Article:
This is the tenth in a series of interviews with poets and remixers who have provided or worked with material from The Poetry Storehouse — a website which collects “great contemporary poems for creative remix.” Anyone who submits to the Storehouse has to think through the question of creative control — how important is it to you, what do you gain or lose by holding on to or releasing control? Our tenth interview is with Diane Lockward (website – blog).
1. Submitting to The Poetry Storehouse means taking a step back from a focus on oneself as individual creator and opening up one’s work to a new set of creative possibilities. Talk about your relationship to your work and how you view this sort of control relinquishment.
DL: Letting someone else work with my poem was not at all a difficult choice because I was familiar with The Poetry Storehouse project and had seen numerous examples of the work that was being done there. So I knew the poems were going to a good place and that if they did get picked up for a video I’d be happy with the result. (That’s kind of like submitting poems to journals, i.e., it’s important to be familiar with the journal before you submit or you might end up being sorry you submitted.)
The idea of seeing my work in another format was exciting, not intimidating. I’d previously had poems set to music, a few set to dance, and one sung by a choir of opera singers! So this video project struck me as a nice possibility for my work.
Certainly, I feel that I own my own work and would be less than pleased if someone just took it and used it without permission, but everything with The Poetry Storehouse is out in the open. I chose to submit, knowing that my poems might be used for a remix. The result is a true collaboration.
2. There is never any telling whether one will love or hate the remixes that result when a poet permits remixing of his or her work by others. Please describe the remixes that have resulted for your work at The Storehouse and your own reactions to them.
DL: I was absolutely thrilled with Nic’s video interpretation of my poem “Orchids.” She got it just right, although I had no idea what “right” was until I saw what she’d done. Then I said, Oh yes, oh wow! That’s just right! The artwork selected, a group of still images by Adam Martinakis, is deliciously sexy and mysterious, much as orchids are, so the artwork seemed perfect for the poem. The music track and the pacing all came together just right, even though there’s not one single orchid pictured in the video. It’s really a new interpretation.
I consider myself to have been extremely lucky in that another filmmaker, Paul Broderick, selected the same poem and Nic’s reading of it for his own video interpretation. This second video is very different from Nic’s but also wonderful and full of sexiness and mystery—and lots of gorgeous orchids.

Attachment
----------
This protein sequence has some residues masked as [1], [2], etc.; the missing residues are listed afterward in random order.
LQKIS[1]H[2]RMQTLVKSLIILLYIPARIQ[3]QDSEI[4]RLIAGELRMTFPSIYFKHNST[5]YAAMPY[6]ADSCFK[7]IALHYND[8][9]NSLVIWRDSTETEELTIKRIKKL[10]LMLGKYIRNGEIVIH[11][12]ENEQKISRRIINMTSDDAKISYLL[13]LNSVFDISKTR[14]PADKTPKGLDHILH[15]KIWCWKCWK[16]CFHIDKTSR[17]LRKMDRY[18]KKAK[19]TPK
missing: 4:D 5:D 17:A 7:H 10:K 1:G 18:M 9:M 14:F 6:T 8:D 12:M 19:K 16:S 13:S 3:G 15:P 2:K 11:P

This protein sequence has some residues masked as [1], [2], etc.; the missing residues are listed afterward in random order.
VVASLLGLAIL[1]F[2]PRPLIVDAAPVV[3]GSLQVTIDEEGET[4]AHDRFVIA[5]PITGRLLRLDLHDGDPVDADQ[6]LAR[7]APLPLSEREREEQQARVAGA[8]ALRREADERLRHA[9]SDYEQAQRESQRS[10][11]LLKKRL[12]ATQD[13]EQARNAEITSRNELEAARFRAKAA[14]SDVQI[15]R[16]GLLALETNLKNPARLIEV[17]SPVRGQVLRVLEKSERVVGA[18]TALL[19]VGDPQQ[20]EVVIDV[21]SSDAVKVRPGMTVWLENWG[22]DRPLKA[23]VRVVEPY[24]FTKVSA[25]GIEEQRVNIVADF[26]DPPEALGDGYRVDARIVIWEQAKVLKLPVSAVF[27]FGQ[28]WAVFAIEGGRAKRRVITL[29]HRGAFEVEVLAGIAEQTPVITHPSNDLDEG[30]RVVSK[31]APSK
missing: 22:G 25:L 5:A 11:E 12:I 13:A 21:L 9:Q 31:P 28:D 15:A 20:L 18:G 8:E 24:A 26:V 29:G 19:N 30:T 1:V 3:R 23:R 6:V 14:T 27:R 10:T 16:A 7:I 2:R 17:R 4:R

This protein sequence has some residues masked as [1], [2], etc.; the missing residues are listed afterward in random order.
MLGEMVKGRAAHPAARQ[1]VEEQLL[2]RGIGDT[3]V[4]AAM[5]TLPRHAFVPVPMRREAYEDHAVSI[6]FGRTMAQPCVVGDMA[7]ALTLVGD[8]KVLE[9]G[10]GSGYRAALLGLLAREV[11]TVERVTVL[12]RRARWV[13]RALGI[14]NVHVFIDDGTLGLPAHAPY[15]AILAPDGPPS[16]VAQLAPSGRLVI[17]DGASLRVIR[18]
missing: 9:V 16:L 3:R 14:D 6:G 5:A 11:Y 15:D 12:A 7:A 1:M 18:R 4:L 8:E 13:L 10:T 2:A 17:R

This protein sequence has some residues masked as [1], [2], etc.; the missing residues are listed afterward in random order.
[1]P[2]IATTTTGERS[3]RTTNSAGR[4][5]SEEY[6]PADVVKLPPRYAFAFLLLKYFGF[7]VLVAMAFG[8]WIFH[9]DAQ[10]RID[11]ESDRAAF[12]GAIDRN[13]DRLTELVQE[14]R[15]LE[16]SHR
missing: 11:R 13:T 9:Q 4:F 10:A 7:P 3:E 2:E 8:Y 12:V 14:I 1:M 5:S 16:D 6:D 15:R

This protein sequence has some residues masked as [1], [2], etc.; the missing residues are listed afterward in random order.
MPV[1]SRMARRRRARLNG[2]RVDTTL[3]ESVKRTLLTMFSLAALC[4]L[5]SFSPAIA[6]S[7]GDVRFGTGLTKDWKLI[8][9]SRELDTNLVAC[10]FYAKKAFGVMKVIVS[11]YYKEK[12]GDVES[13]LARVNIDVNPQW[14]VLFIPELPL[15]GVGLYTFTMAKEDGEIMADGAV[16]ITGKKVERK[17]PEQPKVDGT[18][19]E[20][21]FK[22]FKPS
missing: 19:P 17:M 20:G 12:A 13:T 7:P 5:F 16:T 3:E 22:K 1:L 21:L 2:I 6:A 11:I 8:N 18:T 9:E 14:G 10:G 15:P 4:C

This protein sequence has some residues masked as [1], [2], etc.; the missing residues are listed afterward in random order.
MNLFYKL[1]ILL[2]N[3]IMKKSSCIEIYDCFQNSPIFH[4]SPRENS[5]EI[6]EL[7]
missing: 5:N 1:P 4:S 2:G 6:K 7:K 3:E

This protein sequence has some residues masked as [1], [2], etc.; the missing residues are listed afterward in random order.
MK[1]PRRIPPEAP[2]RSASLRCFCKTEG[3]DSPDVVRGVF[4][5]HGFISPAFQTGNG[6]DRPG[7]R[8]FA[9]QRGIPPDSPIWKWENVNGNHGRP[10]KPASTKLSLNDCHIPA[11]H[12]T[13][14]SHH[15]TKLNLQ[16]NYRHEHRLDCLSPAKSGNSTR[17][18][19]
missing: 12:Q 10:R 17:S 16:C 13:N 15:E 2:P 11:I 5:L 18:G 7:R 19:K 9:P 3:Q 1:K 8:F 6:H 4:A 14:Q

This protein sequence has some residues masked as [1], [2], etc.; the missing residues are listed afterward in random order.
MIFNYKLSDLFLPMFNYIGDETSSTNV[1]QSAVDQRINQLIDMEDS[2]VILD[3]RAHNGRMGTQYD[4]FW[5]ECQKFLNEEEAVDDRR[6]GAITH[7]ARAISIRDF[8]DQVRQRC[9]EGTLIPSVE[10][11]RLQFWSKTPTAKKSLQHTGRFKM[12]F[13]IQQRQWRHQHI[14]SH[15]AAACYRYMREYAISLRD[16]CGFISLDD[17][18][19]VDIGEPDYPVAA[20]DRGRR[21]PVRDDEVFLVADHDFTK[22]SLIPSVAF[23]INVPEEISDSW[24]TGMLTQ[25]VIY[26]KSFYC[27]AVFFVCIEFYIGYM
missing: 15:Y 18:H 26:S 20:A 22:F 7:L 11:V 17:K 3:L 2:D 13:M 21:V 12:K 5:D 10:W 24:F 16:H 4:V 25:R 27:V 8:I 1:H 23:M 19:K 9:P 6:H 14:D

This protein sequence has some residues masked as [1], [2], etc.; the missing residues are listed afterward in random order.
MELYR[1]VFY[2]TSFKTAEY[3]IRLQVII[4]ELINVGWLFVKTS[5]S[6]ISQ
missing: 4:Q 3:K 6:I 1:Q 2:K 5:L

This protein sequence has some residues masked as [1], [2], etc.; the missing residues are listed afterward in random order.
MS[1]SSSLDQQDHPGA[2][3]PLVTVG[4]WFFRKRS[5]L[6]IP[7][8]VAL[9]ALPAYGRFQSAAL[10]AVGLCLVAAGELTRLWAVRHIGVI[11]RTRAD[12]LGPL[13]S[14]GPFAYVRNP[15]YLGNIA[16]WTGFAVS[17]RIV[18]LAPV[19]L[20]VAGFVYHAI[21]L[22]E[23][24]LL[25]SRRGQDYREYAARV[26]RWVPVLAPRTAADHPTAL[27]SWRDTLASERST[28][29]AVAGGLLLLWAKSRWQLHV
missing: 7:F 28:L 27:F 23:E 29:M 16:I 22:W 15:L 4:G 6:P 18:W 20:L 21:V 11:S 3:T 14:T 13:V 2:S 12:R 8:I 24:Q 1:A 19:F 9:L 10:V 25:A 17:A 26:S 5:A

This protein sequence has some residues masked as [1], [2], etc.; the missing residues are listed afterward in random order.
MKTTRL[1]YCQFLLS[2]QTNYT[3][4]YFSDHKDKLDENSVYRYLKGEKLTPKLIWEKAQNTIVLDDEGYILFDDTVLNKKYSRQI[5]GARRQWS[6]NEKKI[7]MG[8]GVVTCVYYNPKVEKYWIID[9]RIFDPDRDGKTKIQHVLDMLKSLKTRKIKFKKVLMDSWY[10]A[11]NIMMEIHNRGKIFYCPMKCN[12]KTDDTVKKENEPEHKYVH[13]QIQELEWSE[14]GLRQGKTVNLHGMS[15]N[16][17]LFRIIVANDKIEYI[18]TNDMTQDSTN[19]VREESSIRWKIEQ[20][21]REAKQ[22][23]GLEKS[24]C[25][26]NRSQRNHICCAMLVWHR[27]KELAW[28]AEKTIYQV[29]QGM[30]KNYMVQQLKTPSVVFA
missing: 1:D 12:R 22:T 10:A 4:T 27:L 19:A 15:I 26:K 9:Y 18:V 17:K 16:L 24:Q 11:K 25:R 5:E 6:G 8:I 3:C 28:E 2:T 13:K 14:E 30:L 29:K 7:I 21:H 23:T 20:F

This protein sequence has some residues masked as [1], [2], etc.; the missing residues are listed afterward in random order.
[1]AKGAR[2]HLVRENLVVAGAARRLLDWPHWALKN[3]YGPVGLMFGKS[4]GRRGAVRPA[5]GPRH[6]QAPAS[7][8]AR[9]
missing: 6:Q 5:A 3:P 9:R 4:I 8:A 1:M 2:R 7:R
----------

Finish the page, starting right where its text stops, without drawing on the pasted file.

3. Would you do this again? What is your advice to other poets who might be considering submitting to The Poetry Storehouse?
DL: I absolutely would do this again. There’s no downside, no reason not to. This is one more way of spreading the word about poetry and of breathing new life into individual poems. My advice to other poets considering submitting is to choose poems that have a strong visual element and that appeal not just to the sense of sight but to the other senses as well. I suggest selecting fairly short poems as the video will include some lead-in time and some closing time for credits at the end. I read somewhere that the typical viewer won’t hang around to watch a video for more than two minutes, so the submitter should keep that in mind. Finally, I suggest lyric poems rather than narrative ones, poems that suggest, that are open to interpretation, poems with some layers.
4. Is there anything about the Storehouse process or approach that you feel might with benefit be done differently?
DL: No, I can’t think of a thing I’d suggest changing. Just keep on doing what you’re doing and continue to get the word out about what you’re doing.
5. Is there anything else you would like to say about your Poetry Storehouse experience?
DL: It was fun from start to finish. I’d like to mention that I wrote the poem “Orchids” after reading The Orchid Thief: A True Story of Beauty and Obsession, by Susan Orlean. The book is about orchid hunting in Florida. I found the vocabulary of orchids fascinating and the lure of the hunt intriguing. I used some of the vocabulary in the poem and tried to capture the intrigue that orchids exude. So you could say that my poem is a sort of remix of the book. There’s also a movie based on the book, Adaptation—another kind of remix. So it pleases me to see yet one more incarnation for orchids.